Former cop tells jury he pulled wrong weapon

2010-06-26 12:01

A former San Francisco Bay Area Rapid Transit (Bart) police officer

testified yesterday that he mistakenly pulled out his pistol instead of a stun

gun when he shot and killed an unarmed black man who was lying face down on an

Oakland train platform.


In an emotional courtroom session, Johannes Mehserle broke down in

tears as he told jurors (members of the jury) in his murder trial that he heard

a pop and thought the Taser (a weapon that fires electrical probes that give an

electric shock) had malfunctioned.


“I remember the pop that wasn’t very loud. It wasn’t like a

gunshot. I remember wondering what went wrong with the Taser. I thought it

malfunctioned,” he said.


Mehserle, who is white, has pleaded not guilty to murdering

22-year-old Oscar Grant on New Year’s Day of last year. The trial was moved to

Los Angeles from Alameda County because of intense media coverage and racial

tensions. Mehserle resigned shortly after the shooting.


Mehserle’s mother was also in the courtroom and sobbed.


Mehserle (28) had maintained a public silence for 18 months about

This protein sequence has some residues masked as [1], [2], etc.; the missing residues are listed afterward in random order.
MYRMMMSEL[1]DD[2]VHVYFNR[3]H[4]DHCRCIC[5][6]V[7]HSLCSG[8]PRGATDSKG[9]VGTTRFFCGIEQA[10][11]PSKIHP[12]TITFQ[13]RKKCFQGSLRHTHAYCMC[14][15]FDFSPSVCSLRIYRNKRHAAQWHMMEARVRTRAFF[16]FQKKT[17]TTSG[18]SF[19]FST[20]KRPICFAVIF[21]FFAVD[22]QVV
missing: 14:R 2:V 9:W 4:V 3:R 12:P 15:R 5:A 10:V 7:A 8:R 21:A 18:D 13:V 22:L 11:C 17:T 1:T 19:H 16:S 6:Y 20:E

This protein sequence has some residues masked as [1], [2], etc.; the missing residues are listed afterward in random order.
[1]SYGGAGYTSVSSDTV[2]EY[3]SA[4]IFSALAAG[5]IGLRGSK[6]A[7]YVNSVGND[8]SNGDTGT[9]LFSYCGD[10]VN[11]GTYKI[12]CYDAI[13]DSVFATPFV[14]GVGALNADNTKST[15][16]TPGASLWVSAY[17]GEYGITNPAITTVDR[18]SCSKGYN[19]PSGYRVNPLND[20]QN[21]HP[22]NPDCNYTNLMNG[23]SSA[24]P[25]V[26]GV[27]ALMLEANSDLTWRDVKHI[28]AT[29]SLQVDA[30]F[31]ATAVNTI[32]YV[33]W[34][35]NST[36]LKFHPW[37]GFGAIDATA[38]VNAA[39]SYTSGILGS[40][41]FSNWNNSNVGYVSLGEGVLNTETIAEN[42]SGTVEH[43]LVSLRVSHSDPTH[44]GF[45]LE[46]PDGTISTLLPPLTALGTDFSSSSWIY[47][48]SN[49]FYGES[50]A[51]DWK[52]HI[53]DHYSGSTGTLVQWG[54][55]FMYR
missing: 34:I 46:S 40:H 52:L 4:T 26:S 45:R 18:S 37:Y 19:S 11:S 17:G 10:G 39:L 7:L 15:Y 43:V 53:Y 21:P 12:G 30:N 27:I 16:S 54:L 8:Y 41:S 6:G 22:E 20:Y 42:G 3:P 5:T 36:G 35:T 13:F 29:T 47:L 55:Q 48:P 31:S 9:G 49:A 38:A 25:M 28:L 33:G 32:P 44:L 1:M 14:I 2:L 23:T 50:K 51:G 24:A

what led him to shoot Grant until he took the witness stand in a surprise move

on Thursday.


On direct examination by his attorney Michael Rains, Mehserle told

jurors that he struggled to restrain Grant while he was on his stomach and

repeatedly told him, “give me your hands”.


Mehserle testified that he saw Grant putting his right hand into

his right pocket. “I made a decision at that point to tase him. It made me

question what his intentions were.”


After he fired the handgun, Mehserle said he was in disbelief at

what had just happened. He said he heard a lot of yelling, presumably from

Grant’s friends and a crowded train of onlookers, some of whom took video of the

shooting.


“I remember Mr Grant saying, ‘You shot me’,” Mehserle

recalled.


Prosecutors say Mehserle intended to shoot Grant, and that he used

his handgun because officers were losing control of the situation.

Mehserle wore

his stun gun on his front left side during the night of the shooting, while his

handgun was mounted on his right hip.


On cross-examination, Alameda County deputy district attorney David

Stein poked holes in the defence’s contention that poor training may have

contributed to Mehserle’s confusion during the shooting.


Mehserle received a minimum six hours of stun gun training while he

was employed at Bart.


Stein asked Mehserle if he felt he was ill-prepared to be a Bart

police officer.


“No, sir,” Mehserle said.
 

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